My argument with respect to the Canon is an important one. On what basis do we accept this book as canonical? The numerous allusions in the NT would place it on an equal footing with other books which are directly referenced with a Christocentric message.
Fifthly, your assertion that the descriptions of the man and the woman are "ghastly" if referring to human love don't work, because you are stating that objection from a Western perspective. The descriptions I have read of the point of the metaphors as descriptions of human beauty are anything but ghastly. You should test your assertion against some of the modern commentaries, which are becoming more and more adept at seeing the point of the comparisons as being a thing of beauty, and not of ghastliness.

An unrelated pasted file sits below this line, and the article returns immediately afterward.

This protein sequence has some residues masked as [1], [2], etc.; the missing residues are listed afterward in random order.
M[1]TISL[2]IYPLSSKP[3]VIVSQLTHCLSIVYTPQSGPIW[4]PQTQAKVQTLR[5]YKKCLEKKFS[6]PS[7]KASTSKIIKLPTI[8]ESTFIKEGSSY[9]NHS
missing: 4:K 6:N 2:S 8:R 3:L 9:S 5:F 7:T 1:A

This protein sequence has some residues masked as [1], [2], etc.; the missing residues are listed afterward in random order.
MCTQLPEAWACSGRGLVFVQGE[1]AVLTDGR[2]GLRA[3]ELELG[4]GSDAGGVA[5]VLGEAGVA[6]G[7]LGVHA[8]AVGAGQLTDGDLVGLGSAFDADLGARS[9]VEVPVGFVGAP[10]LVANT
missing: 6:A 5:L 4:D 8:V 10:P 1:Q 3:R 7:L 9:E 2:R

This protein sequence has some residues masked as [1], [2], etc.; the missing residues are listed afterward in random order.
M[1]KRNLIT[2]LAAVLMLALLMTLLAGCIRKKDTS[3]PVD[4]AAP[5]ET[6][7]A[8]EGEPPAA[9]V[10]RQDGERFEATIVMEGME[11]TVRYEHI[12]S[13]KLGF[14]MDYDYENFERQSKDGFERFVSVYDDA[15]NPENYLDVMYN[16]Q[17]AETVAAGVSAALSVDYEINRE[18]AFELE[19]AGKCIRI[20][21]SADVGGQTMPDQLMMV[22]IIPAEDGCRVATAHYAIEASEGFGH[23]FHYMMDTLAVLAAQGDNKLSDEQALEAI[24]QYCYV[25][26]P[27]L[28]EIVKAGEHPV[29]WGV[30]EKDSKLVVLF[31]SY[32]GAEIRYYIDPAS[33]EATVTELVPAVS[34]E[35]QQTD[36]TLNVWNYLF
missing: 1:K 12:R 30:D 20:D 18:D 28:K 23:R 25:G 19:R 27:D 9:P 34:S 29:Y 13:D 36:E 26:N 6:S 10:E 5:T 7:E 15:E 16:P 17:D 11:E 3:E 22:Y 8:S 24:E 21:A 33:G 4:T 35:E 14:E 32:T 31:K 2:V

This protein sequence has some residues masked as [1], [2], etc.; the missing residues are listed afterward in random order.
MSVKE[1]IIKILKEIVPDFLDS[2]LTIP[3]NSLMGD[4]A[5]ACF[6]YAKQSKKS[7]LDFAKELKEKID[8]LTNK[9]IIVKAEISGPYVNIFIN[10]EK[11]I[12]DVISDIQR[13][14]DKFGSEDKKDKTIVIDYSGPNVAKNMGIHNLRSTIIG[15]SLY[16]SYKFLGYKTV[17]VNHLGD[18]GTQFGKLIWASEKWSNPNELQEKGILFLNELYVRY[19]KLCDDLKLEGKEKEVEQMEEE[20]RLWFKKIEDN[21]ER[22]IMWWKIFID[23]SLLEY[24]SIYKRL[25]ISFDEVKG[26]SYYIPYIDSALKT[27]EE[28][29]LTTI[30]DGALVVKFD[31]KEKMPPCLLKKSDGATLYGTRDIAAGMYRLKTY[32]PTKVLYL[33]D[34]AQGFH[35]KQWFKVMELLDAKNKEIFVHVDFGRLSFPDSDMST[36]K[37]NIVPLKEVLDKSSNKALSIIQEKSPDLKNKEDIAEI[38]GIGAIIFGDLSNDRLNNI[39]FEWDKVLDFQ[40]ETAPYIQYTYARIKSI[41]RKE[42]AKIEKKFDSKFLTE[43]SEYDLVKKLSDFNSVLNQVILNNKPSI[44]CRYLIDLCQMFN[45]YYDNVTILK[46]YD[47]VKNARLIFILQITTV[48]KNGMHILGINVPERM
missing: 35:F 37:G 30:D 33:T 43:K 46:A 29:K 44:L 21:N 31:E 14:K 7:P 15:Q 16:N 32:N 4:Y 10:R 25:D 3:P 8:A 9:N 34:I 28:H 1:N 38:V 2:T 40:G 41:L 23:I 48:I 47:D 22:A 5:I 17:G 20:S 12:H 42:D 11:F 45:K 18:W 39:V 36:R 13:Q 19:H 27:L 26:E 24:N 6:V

No, I stated that would be the case even from an eastern perspective. The examples of love poetry from other ANE cultures demonstrate that physical beauty was expressed in terms of other earthly objects which were pleasing to the eye. It is accepted by scholars who have compared these with the Song that they are of a different nature. The imagery in the Song does not present the physical appearance in terms of objects of desire and pleasure which are of an earthly nature. They are more abstract; in fact, they are religious by nature. There is sensuality, but the senses are informed by religious teaching. This provides another argument in favour of the strictly allegorical approach.
Since you mention modern commentators, I will take this opportunity to voice my objections to the "love song anthology" view.
(1.) The concept of an anthology contradicts the title of the Song, and requires a strong subjective bias to determine the structure.